What to see in Guangxi

Welcome to “The Weekender!” offering suggestions for that cheeky weekend away on a reasonable budget. after all, we are in the prime position to see a few new places around.

Most of our readers are based in Dongguan because they simply love being here, but naturally everybody needs a change once in a while. I have made it my mission to draw from my own experiences and those of friends, to share ideas with fellow “Dongguaners” of where to head to for that impromptu getaway we all deserve!

The adjacent province to the west of Guangdong, Guangxi has become ever popular over the last few years since the completion of the high-speed train link between the respective capitals Guangzhou and Nanning. With Guangxi having been on my bucket list for some time, a recent opportunity for me to explore another facet of China’s vast diversity presented itself—one I simply could not miss!

I first heard about the China football cup, when I was back home in the UK for Christmas. For a small nation like Wales this was quite a big deal. For me, the chance to see my country play against China here on the mainland, was something I just had to do.

I found it quite difficult initially to find information regarding the game, but after some digging, finally got the details and managed to pre-book my ticket online. With the day confirmed as a Thursday, I decided to utilize the trip to make a long weekend and head up to the renowned Guangxi hot-spots of Yangshuo and Guilin.

The trip was doable on a fair budget. The total round-trip train tickets set me back roughly 1,000 RMB and for the nights I stayed in Guangxi, I paid no more than 270 RMB per night. Game tickets came in at 180 RMB, so the only other costs were from eating and general expenses. I took the metro down to Humen high-speed station and after a fleeting change at Guangzhou South, I arrived at Nanning three hours later.

One thing I would strongly recommend to anyone using the high-speed train is to find a ticket outlet nearby to arrange travel. Only as a last resort should one venture to the station for tickets or face the wrath of Chinese queuing and prepare to write off a stressful hour with the possible need for therapy after. For an extra 5 RMB, it really is a no-brainer!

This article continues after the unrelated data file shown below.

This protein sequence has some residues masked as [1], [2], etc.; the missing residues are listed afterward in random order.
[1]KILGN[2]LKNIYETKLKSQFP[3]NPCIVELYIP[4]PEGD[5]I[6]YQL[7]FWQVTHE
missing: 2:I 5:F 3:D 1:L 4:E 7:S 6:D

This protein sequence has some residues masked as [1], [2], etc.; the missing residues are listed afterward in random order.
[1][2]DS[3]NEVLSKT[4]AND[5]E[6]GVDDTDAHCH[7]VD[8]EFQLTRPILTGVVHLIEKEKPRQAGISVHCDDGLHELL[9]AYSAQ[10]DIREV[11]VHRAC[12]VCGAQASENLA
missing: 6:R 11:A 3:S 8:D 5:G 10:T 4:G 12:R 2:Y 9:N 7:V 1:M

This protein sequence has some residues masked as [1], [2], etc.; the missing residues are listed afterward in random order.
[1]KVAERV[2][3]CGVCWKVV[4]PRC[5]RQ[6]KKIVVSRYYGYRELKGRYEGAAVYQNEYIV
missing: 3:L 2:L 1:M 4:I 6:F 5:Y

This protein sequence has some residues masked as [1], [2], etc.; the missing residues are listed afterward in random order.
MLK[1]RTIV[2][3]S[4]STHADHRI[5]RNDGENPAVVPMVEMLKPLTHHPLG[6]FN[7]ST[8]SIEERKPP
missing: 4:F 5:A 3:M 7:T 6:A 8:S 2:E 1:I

The trip was doable on a fair budget. The total round-trip train tickets set me back roughly 1,000 RMB and for the nights I stayed in Guangxi, I paid no more than 270 RMB per night.

Back in Nanning, my trip was always going to be against the clock, so naturally I found the nearest British pub, “The Queen’s Head” and set about getting my bearings. Onto the game and an impressive stadium design was the stage for what was essentially the Gareth Bale (Wales’ star player and Real Madrid striker) show. A hat trick for Bale with three other goals and China’s football lesson was complete. The Chinese fans took it very well, cheering along regardless.

Mission one accomplished, it was time to head up north to my next destinations. A four-hour train ride facilitated my arrival in Yangshuo and a stunning vista from my balcony that encapsulated the beauty of the region’s elaborate rock formations. Akin to a scene from the movie “Avatar,” the unique land-forms beckoned me into their midst.

A swift bite of German sausage with sauerkraut in the food district was followed by an evening show of the traditional art of fishing using cormorant birds; a fascinating spectacle which has to be seen to be believed. After a final night-time gaze at the karst limestone structures lit by the grinning crescent moon above, it was time for some well needed shuteye before the next leg of the journey.

Morning required an early start to get the boat from upriver to Yading, before transferring to Guilin by bus. This part of the trip became a little pricey. At just shy of 400 RMB per person, the locals were obviously getting bang for their buck for the privilege of seeing the highlight of the cruise between Xingping and Yucun—the infamous picture from the 20 RMB note. Alternative direct buses were available for 25 RMB.

Several hours later in Guilin, which literally translates as “forest of sweet Osmanthus,” the day continued with a visit to the seven-star national park and a warm welcome from some friendly wild monkeys, swiftly followed by a night cruise further up the Li river to the Fir lake, where I took in evermore of the city’s majestic natural beauty. I finally departed on the Sunday after a very brief visit to the infamous Elephant Trunk Hill where I sampled the local delicacy of “beer fish” for lunch.

The whole trip was an extremely positive and enjoyable experience, but as with most travel endeavors, the time spent is simply never enough. I can safely say anybody based in Dongguan could comfortably make this trip over a long weekend and would surely enjoy the plethora of interesting experiences that await.